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Amrita Darshanam, International Centre for Spiritual Studies, Amrita Vishwa Vidyapeetham, in association with Indic Book Club, Coimbatore, organized a one-day symposium on “Rama, Ramayana and Ayodhya: Insights from History” on March 17, 2018, at the Coimbatore campus. The workshop commenced with the ceremonial lighting of lamp and the chanting of Vedic Mantras. Pūjya Swami Anukoolanandaji, an ācārya of Chinmaya Mission, and the Residential Director of Chinmaya International Residential School, Coimbatore, addressed the audience with his profound insights into the Ramayana.
In the first session of the symposium, Dr. Meenakshi Jain, Member of Indian Council of Historical Research (ICHR), New Delhi, introduced the audience to the textual traditions of the Ramayana both in India and beyond. Further, she stated that as early as CE 251, a form of the Ramayana was rendered into Chinese and, in A.D. 472, another Chinese translation was prepared. In the sixth century, the Sinhala poet-king, Kumāradāsa, composed the Jānakīharaṇa, the earliest Sanskrit work of Ceylon. In seventh century Cambodia, Khmer citations attested to the popularity of the Ramayana. Towards the close of the ninth century, an East Iranian version of the Rāmāyaṇa appeared in Khotanese, an Iranian dialect. The story of Rama spread in the northern-most lands of Asia from Tibet, where it was found in two versions in manuscripts of the seventh-ninth centuries. The oldest manuscript of the Ramayana of Valmiki, dated A.D. 1075, is preserved in Nepal.
Next, Dr. Meenakshi Jain drew attention to early art depictions of the characters of Rāmāyaṇa — terracotta figures of Rāvaṇa and Sītā dating to approximately 200 B.C.E., seals from approximately 300 C.E. with “Rāma-Siyā” engravings, Rāma temples and epigraphy of 12th century C.E, etc. She said, “It is important that in the twelfth century CE, three magnificent temples were built exclusively in honor of Rāma. There are inscriptions stating this in all three temples. The oldest of the three was the one at Ayodhya. It is significant that these inscriptions have not been mentioned by the pro-Babri historians. They insist that Rāma worship was an 18th-19th century phenomenon. They ignore evidence that goes against their stated position.”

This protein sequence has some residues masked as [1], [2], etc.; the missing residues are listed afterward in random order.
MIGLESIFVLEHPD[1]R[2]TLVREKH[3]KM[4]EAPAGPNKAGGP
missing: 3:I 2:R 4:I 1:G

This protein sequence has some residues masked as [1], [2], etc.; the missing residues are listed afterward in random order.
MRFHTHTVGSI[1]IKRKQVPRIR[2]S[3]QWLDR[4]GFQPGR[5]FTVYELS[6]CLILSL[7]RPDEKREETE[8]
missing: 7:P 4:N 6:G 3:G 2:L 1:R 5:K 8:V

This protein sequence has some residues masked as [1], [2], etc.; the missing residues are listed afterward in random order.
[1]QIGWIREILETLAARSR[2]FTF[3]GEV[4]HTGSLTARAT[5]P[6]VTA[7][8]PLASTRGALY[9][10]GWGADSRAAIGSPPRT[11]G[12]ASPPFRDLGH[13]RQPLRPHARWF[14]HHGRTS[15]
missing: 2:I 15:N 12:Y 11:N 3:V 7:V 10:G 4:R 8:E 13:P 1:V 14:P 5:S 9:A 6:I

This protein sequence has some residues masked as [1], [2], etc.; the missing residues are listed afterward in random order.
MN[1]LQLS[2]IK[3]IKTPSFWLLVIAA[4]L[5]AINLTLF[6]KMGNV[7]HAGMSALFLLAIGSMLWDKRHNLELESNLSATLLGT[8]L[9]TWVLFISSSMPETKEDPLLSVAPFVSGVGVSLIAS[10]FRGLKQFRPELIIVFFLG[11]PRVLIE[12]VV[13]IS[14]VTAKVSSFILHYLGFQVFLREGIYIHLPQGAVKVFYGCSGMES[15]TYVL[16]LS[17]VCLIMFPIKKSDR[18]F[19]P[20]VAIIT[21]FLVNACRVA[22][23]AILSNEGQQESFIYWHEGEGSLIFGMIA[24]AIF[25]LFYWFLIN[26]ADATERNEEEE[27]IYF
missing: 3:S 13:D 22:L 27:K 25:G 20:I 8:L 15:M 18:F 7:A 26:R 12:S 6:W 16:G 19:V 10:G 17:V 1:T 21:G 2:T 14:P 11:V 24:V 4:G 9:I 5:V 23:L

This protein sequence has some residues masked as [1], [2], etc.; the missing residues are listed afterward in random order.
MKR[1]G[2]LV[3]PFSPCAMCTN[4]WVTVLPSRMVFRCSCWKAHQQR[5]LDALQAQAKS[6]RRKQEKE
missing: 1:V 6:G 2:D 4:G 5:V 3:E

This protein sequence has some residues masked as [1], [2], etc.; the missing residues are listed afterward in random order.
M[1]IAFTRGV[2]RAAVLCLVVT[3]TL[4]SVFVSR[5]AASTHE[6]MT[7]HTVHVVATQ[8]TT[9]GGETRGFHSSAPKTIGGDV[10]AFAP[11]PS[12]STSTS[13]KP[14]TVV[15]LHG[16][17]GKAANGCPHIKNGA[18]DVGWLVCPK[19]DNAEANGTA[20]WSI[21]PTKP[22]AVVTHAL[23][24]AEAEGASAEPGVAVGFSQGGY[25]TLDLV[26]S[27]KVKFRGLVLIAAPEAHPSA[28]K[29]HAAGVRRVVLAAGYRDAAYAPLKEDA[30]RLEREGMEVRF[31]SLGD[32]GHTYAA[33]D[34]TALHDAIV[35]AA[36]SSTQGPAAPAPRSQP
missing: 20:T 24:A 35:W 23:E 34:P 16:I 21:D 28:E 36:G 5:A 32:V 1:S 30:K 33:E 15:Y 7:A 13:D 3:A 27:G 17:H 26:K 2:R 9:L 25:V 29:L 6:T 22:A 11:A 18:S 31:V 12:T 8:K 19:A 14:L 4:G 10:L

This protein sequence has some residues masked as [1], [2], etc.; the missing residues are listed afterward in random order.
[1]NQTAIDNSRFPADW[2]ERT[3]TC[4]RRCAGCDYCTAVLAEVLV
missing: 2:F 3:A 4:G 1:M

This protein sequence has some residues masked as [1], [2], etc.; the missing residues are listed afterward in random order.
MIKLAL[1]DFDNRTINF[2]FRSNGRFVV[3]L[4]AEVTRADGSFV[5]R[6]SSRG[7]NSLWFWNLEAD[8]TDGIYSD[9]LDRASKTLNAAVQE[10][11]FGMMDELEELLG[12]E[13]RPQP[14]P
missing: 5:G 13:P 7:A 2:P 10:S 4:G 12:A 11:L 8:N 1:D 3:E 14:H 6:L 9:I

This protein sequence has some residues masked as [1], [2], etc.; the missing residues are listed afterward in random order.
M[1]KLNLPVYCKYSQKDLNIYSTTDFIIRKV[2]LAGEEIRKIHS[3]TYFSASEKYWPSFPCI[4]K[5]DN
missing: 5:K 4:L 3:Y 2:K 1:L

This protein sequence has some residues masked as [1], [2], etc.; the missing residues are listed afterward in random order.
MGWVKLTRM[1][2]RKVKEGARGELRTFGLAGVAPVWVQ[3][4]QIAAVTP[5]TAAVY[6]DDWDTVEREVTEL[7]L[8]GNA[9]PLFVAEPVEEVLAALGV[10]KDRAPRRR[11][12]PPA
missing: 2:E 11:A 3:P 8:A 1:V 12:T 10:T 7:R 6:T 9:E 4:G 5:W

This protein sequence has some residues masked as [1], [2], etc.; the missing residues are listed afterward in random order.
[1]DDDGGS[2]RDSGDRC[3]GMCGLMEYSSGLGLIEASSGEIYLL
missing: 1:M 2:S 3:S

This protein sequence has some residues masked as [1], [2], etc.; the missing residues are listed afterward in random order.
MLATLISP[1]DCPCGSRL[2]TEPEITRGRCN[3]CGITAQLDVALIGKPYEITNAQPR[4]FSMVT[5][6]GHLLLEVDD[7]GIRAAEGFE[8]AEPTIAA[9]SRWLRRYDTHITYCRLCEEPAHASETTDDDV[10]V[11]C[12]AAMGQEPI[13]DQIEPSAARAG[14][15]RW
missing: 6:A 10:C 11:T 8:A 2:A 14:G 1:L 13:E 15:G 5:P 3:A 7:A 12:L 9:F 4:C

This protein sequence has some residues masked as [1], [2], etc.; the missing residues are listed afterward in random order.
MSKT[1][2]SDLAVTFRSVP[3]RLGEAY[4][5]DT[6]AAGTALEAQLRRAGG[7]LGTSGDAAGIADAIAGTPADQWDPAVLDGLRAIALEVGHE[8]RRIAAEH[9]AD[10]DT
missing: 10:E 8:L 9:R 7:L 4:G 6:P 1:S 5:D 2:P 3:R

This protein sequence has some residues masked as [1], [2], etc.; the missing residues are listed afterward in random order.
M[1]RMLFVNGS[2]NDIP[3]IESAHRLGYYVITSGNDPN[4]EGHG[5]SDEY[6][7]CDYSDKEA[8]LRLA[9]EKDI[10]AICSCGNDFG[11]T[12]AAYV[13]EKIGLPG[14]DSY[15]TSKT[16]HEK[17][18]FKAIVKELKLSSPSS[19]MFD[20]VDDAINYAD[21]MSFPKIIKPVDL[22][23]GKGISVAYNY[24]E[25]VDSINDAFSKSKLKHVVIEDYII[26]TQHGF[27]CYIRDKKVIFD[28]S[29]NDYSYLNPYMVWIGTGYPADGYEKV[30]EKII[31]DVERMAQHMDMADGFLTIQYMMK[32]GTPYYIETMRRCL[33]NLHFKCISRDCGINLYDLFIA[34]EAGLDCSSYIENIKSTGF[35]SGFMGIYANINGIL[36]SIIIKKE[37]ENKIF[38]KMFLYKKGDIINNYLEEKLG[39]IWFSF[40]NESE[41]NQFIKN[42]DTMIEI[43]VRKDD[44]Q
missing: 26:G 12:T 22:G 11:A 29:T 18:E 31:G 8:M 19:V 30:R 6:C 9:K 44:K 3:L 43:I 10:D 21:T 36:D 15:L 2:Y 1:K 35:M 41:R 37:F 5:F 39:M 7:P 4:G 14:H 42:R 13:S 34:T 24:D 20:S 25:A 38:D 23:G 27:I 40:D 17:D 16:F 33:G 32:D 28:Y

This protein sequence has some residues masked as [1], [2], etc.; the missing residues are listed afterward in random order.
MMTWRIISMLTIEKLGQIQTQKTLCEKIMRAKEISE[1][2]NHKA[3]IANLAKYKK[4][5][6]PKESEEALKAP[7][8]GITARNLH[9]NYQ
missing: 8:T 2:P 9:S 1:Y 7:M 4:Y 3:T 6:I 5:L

The second session of the symposium was conducted by Padma Bhushan Prof. R. Nagaswamy via Skype. He discussed aspects of archeological excavations at Ayodhya, the different findings of ASI, the court proceedings, and the politicization of the matter. It was followed by a vigorous question and answer session. Dr. Meenakshi Jain continued to take questions from students and participants after the conclusion of the session.
Post lunch break, Dr. Meenakshi Jain discussed the medieval era, the mosques associated with Babur, and the Muslim and European references to Rāma janmabhūmī. She threw light on the history of the conflicts at Ayodhya dating back to 1822, and also brought forth original documents of land revenue records. She countered the leftist claims of Ayodhya as a primarily Buddhist and a Jain pilgrimage center, and established the historicity of Ayodhya as identical with that of the Ayodhya of Rāmāyaṇa.
Some politically motivated historians have questioned the identification of present day Ayodhya with the ancient city. They have tried to create confusion between Sāket and Ayodhya. But all references indicate both were identical in Jain sources. Vimala Suri described Kosala and Ayodhya as identical. Alexander Cunningham, after careful study of the writings of the Chinese travelers, also concluded that Ayodhya and Sāketa were the same. Ayodhya was also known as Vinita, Ikṣvākubhūmi, Sāketa, and Rāmapuri. It was the capital of the kingdom of Kosala, which in Buddha’s times was divided into North and South Kosala. Importantly, no alternative location has ever been suggested for Ayodhya, she noted. With robust proofs such as the Gahadavala inscription and the Treta ke Thakur inscription, Dr. Meenakshi Jain refuted the contradictory statements of politically motivated historians.
On 6th December 1992, Babri Masjid was demolished. An inscription, on a stone slab approximately 5 feet by 2.25 feet, was discovered during the demolition. Dr. K.V. Ramesh, renowned epigraphist and former Director of Epigraphy, ASI, was directed by the High Court to decipher the inscription and provide a comprehensive translation. She added that Ramesh dated it to the mid-twelfth century A.D. She rested her case by drawing attention to the highly condemnable statements of the historians made in court under oath. The symposium concluded with elaborate questions and answers.
“The Ramayana has been so popular that there are over twenty-five renditions of the Ramayana in Sanskrit alone, and so many more in the vernaculars. The fourteenth century Kannada poet, Kumāravyāsa, decided to write a Mahābhārata rather than a Ramayana, because he heard the cosmic serpent groan under the weight of Ramayana poets,” she noted.
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